Sony Music is a US-headquartered company with offices located everywhere around the globe. Just like the other major labels, the overarching goal is to grow; as Tong tells me, Sony Music exists to help its artists build their careers and make money so that the business can make money.
For him personally, however, the way he does that is by bringing a cross-cultural perspective. "Historically, it's always been more one-sided. Our biggest artists are by and large still American. We're part of that cultural export system," he says, giving a recent example of Adele's big release. "Our job as a label is to make sure she continues to be a global artist. We're bringing Adele to the world, but what about the Chinese star that wants to travel the other way?" In the coming year, he plans to continue to find innovative new ways to do that.
Right now, the main strategy is based on crossover collaborations, where Chinese megastars meet superstars of the United States. That helps both parties: for instance, earlier this year, 24KGoldn was paired with Lil Ghost (小鬼 in Chinese), a household rapper. Through this collaboration, the song flew back up to the top of the chart, but the American artist also got more than 30,000 new followers in China over the span of 24 hours. "Before, the Chinese audience listened to the original song, liked it, but didn't necessarily feel like they needed to get to know the artist," Tat notes. "Crossover collaboration refreshes the track and makes people take a closer look at the original artist."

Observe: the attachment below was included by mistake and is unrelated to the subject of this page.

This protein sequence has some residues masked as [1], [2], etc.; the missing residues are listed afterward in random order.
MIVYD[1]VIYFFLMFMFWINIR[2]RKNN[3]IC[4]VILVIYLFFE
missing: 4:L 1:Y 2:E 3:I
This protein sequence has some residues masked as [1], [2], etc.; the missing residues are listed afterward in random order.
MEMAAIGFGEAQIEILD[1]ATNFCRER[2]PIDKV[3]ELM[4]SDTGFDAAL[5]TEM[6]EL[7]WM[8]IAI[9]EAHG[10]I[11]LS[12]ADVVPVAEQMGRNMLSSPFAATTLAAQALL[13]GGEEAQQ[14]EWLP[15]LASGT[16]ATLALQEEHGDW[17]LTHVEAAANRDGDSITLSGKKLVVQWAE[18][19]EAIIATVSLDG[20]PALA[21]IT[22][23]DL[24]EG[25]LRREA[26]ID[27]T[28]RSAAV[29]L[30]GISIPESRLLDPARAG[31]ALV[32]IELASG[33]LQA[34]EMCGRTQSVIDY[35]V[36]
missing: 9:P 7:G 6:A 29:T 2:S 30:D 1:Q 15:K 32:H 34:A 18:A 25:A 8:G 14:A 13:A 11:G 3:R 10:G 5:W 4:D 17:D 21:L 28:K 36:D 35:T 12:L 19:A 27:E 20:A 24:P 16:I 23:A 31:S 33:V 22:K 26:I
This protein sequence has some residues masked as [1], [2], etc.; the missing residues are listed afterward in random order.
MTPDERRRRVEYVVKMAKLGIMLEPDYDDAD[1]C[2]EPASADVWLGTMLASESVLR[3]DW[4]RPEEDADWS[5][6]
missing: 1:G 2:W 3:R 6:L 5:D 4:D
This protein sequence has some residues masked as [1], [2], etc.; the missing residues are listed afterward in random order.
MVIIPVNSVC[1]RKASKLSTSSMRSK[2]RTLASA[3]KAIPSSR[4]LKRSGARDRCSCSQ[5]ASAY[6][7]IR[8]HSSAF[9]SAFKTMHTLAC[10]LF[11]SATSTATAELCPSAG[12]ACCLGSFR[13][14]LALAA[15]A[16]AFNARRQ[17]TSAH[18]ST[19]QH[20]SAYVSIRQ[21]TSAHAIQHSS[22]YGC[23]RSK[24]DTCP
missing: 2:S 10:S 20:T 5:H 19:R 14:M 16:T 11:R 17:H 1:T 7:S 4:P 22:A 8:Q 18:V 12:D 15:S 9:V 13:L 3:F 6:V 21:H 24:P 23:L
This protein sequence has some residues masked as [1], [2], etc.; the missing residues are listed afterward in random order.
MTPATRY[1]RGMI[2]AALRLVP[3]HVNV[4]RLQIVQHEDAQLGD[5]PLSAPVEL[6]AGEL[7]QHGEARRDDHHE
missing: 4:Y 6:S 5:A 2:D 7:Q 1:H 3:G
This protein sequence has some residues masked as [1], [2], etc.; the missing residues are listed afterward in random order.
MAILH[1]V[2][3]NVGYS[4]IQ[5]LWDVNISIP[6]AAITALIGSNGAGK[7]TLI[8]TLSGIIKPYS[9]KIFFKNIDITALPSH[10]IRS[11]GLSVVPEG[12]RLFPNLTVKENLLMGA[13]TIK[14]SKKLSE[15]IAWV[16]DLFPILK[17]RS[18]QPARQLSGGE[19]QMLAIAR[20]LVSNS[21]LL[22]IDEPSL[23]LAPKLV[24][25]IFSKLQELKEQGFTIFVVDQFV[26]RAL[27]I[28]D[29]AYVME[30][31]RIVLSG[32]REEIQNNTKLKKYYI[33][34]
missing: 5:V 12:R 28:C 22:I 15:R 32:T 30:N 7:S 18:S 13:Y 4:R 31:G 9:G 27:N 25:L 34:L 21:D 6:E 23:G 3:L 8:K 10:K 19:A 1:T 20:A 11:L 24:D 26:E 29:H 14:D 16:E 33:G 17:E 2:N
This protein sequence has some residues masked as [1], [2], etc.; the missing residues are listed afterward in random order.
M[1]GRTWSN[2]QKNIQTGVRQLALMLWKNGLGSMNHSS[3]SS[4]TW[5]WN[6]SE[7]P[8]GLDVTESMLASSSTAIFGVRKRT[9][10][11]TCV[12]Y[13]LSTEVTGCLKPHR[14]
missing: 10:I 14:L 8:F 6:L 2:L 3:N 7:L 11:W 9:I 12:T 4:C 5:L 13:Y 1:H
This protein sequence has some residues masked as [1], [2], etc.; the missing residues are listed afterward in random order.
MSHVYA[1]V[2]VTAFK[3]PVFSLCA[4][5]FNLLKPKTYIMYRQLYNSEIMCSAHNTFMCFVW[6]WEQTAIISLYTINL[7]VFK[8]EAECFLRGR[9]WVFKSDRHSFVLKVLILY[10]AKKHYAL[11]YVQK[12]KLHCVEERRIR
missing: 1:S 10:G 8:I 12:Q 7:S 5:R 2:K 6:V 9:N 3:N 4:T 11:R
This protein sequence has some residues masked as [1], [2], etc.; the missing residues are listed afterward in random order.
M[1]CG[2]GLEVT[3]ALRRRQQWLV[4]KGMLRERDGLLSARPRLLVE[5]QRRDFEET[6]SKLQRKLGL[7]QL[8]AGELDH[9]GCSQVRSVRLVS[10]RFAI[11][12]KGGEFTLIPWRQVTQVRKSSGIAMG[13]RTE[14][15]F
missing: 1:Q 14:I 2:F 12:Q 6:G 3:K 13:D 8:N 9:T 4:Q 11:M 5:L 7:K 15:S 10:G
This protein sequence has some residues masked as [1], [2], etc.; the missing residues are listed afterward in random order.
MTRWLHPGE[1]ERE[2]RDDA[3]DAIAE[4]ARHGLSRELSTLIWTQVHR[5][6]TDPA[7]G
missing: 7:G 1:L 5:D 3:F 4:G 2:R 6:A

Another big part of the strategy is advising musicians on their creative direction. Often, artists' vibe and style change as they move through their careers: the BTS sound that blew up in Korea is completely different from that of when they rose to worldwide fame. If before their music was usually in minor mode and brought up topics of depression, sadness, and heartbreak, now it's all about the major upbeat songs that make everyone happy. As an A&R, you need to consider these things when the artist transitions from local to regional to global, understand what the international market likes, and guide the artist in finding the sweet spot for their sound.